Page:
I freely confess this morning to being a dinosaur. A very angry and irritated dinosaur, mind you.

Yesterday morning my family awoke to discover that during the night a mindless drunken yob had assaulted my wife’s car causing considerable damage, rendering it undriveable. From the nature of the damage it is evident that he had to get onto the bonnet to cause some of the damage. The perils of having only on-street parking are obvious but unavoidable where I live. As a result of this assault our entire weekend plans have gone up in smoke. The details matter not, but we are not now doing the pleasurable thing we had in mind for the weekend but instead spent most of yesterday sorting out the mess.

Of course our problems are minuscule compared to those of the Jones family in Liverpool, but one can be forgiven for thinking that incidents such as these are all part of a piece. If I am thought to ignore them, I do not mean to do so but instead opt to concentrate on where we might make a start.

Labour’s twenty-four hour drinking ‘experiment’ (they are the scientists, we are the lab rats) is a bonkers idea. We are never going to have a Continental-style café-culture. Our weather is against it. The nature of the economics of High Street property are against it. The arrival on the market of the Café Nero/Starbucks etc. type cafés has not brought with it any apparently successful spread of Continental-style cafés. Our drinking culture is against it.

Instead we have witnessed the rise and rise of huge drinking emporia which exist solely to remain open as long as possible, to pour as much alcohol as possible into as many young people as possible in order to extract as much profit as possible. No attempt is made to ensure that hose who are drunk (and obviously drunk) are given no more, for the sanctions for so doing either do not exist, are not enforced or are inadequate. Control of licensing has been passed from a Judicial body (The Licensing Justices) to an administrative body (The Local Authority), a move that must have been dreamt up by a particularly half-witted Civil Servant and carried into execution by a more than usually bovine Minister. Any sense of a culture of supervision of Licences has disappeared in a puff of smoke.

I am afraid I now belong to the ‘Killjoy’ party. I do not give a monkeys for all the howls of protest there will be at my proposal as to how we can start (note: ‘start’ and not ‘finish’) rolling back the tide of alcohol and alcohol infused youth from our streets, but actually I do not care. I have had enough.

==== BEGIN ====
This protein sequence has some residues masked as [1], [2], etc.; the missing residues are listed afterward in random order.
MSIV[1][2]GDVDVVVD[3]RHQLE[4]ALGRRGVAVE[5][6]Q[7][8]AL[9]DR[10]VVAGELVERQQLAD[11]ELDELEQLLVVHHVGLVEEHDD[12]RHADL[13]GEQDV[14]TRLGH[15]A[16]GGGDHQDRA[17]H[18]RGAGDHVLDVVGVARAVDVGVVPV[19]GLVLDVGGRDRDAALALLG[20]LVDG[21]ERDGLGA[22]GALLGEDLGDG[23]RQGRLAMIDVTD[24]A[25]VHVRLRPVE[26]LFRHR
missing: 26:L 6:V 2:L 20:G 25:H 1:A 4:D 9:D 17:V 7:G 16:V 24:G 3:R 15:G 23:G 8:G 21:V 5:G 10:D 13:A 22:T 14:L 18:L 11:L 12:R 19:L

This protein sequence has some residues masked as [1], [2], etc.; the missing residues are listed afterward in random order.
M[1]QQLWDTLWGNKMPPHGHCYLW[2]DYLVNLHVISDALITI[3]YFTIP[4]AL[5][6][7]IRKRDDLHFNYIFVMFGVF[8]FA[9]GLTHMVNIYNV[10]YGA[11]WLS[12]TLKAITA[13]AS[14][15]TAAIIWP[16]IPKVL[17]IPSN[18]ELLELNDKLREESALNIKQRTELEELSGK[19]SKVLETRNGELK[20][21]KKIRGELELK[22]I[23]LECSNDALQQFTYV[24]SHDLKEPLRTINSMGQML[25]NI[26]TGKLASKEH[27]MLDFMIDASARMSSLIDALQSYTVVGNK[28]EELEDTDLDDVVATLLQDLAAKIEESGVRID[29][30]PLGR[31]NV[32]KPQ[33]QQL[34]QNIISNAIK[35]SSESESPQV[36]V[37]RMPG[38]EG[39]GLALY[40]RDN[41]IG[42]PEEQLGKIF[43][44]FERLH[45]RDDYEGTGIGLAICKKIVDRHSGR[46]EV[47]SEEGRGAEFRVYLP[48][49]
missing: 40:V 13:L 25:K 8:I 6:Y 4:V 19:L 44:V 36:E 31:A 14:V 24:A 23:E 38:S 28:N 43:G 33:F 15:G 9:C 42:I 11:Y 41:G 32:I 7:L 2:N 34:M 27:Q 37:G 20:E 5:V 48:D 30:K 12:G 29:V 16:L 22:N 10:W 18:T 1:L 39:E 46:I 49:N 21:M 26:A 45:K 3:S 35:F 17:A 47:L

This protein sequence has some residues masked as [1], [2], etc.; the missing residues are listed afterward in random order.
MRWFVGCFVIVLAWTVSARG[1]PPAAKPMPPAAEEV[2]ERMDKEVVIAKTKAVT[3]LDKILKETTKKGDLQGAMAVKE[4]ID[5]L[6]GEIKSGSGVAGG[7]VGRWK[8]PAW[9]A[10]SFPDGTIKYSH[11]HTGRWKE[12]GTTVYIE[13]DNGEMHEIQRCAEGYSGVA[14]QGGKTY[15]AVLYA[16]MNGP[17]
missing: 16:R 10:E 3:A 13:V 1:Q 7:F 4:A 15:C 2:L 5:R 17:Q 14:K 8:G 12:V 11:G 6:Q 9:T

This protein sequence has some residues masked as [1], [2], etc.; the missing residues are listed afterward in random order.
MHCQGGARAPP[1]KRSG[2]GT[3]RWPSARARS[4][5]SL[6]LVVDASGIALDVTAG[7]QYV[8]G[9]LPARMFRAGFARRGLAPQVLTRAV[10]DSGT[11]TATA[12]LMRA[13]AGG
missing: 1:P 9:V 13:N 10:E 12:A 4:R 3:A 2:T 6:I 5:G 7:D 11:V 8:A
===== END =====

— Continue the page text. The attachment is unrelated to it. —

Licensing must forthwith be returned to Licensing Justices. They shall be supervised by the Resident Judge for the local Crown Court centre. They will have wide powers to remove licences not just from individuals who fail properly to control the amount of alcohol consumed on their premises but from the premises themselves, so that the brewers, pub chains etc. have a significant financial interest in ensuring that the law requiring proper control of drunkenness within licensed premises is observed. Such laws should be backed by offences for which non-custodial sentences are the exception rather than the norm for licensees and should be so crafted as to expose the executives and managers of pub owning companies to the possibility of going to jail if they fail to exercise proper supervision over their managers. This must be reinforced by a willingness to lock up people found drunk in the street and to have them convicted of crime for being so found instead of just being tipped out in the morning when they are sober.

As a nation we have proved that we are not responsible enough to have licensed premises open 24 hours a day. During the week we should revert to the old system of pubs closing at a particular hour. I suggest 2300 hrs. During the week pubs will also close in the afternoon, from 1415 hours to 1800 hrs., having only opened at 1200. Restaurants can continue to serve alcohol to bona fide diners until midnight. No special rules will apply to night clubs and the like which will also have to have entertainment licences supervised by the licensing justices, which licences will be just at risk of removal as the drinks licence. They will observe the same rules and same hours as public houses. If the young complain at this, tough. They have surely demonstrated that they cannot be trusted to behave responsibly in the present framework.

It may be that some touchy-feely politicians will blanch at the prospect of offending the ‘yoof’. If so, let them give way to other politicians who are not ‘touch-feely’. Let us nail responsibility for the present Licensing shambles squarely on the shoulders of the party responsible for it: Labour. It is their shambles, let them pay an electoral price for it.

But above all, give us a Licensing framework which will give us the tools to start getting to grips with this problem. We cannot, surely, go on like this.

To all the scoffers out there, scoff all you like. The old system worked. I worked in pubs when I was aged in my early 20s. I was told when I started what the law was and what my duty as a barman therefore was . Knowing what the law was and that it would back me up I had no qualms about telling, on one occasion, a titled local worthy in his cups who had gone beyond being a pub bore that he had had enough and was not going to have any more. When he protested, offensively, my landlord came in and barred him for life. He then had to drive three miles for a drink and was soon nabbed for drink-driving. Even though this was a remotish village pub, we closed on the dot, because we did periodically get a visit from the local Sergeant whose job it was to monitor licensed premises. We knew the law, that failing to obey it had grave consequences and that the police would enforce it.

I may be a killjoy dinosaur, but hands up all those who would, with me, this morning vote for the ‘killjoy dinosaur’ party.